The drive is on to improve the performance of Lithium-ion batteries, particularly to increase energy density, life cycle, and safety. However, during development and assessment of their performance, lithium-ion batteries can present unique challenges for characterization and analysis using electron microscopy.
The basic structure of Lithium-ion batteries (LIB) contains as many as 10 different thin films and at least that many solid−solid interfaces. These interfaces consist of thin layers of cathode material, insulating barriers, anode materials, metal current collectors, and the electrolyte. These various components are in the form of powders, sheets, and fluids and require assessment before and after assembly and after repeated charge/discharge operations. Researchers who are correlating electrochemical behavior to what is physically happening within the cell need to study the 3D microstructure of the battery components as well as the interfaces formed between those layers.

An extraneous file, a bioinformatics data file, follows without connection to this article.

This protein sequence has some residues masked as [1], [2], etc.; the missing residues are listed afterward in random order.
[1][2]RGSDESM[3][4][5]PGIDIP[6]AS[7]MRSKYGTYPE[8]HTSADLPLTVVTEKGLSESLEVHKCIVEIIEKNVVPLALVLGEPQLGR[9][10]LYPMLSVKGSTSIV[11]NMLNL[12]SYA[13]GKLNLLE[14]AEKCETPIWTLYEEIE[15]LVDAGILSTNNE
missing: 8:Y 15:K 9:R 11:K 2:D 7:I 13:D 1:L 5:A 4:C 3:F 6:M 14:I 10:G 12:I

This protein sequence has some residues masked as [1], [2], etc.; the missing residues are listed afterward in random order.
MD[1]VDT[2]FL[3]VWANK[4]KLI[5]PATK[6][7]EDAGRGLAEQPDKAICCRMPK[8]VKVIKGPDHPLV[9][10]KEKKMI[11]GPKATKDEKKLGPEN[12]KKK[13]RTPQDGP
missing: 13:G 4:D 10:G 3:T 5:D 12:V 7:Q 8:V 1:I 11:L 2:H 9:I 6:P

The efficiency of batteries and fuel cells is governed by the diffusion of ions, the transport of electrons and the chemical interactions of electrode/electrolyte materials. Engineers can routinely characterize the structure and properties of components that shed light on their behavior during electrochemical processes, including ion relocation, lattice expansion or contraction, phase transition and surface reconstruction.
However, since materials containing Li are reactive in ambient environments, being able to prepare, image, and analyze samples without exposing them to the atmosphere becomes vitally important. For that purpose, JEOL has established an air-isolated workflow
from sample preparation using ion beam milling, to characterization and elemental analysis in the Scanning Electron Microscope (SEM) or Transmission Electron Microscope
(TEM), without exposing the specimen to the atmosphere. JEOL ultrahigh resolution Field Emission SEMs
, equipped with our new Gather-X Windowless EDS
, detect ultra-low energy elements such as lithium (with Li K line of 54 eV) . Analyzing lithium and other light elements requires low kV imaging and analysis and often high beam current achievable in JEOL’s multipurpose or analytical high resolution SEMs.
Learn more about JEOL's air-isolated workflow, pristine sample preparation of sensitive samples, and high resolution imaging and analysis solutions at https://go.jeolusa.com/EM-LIB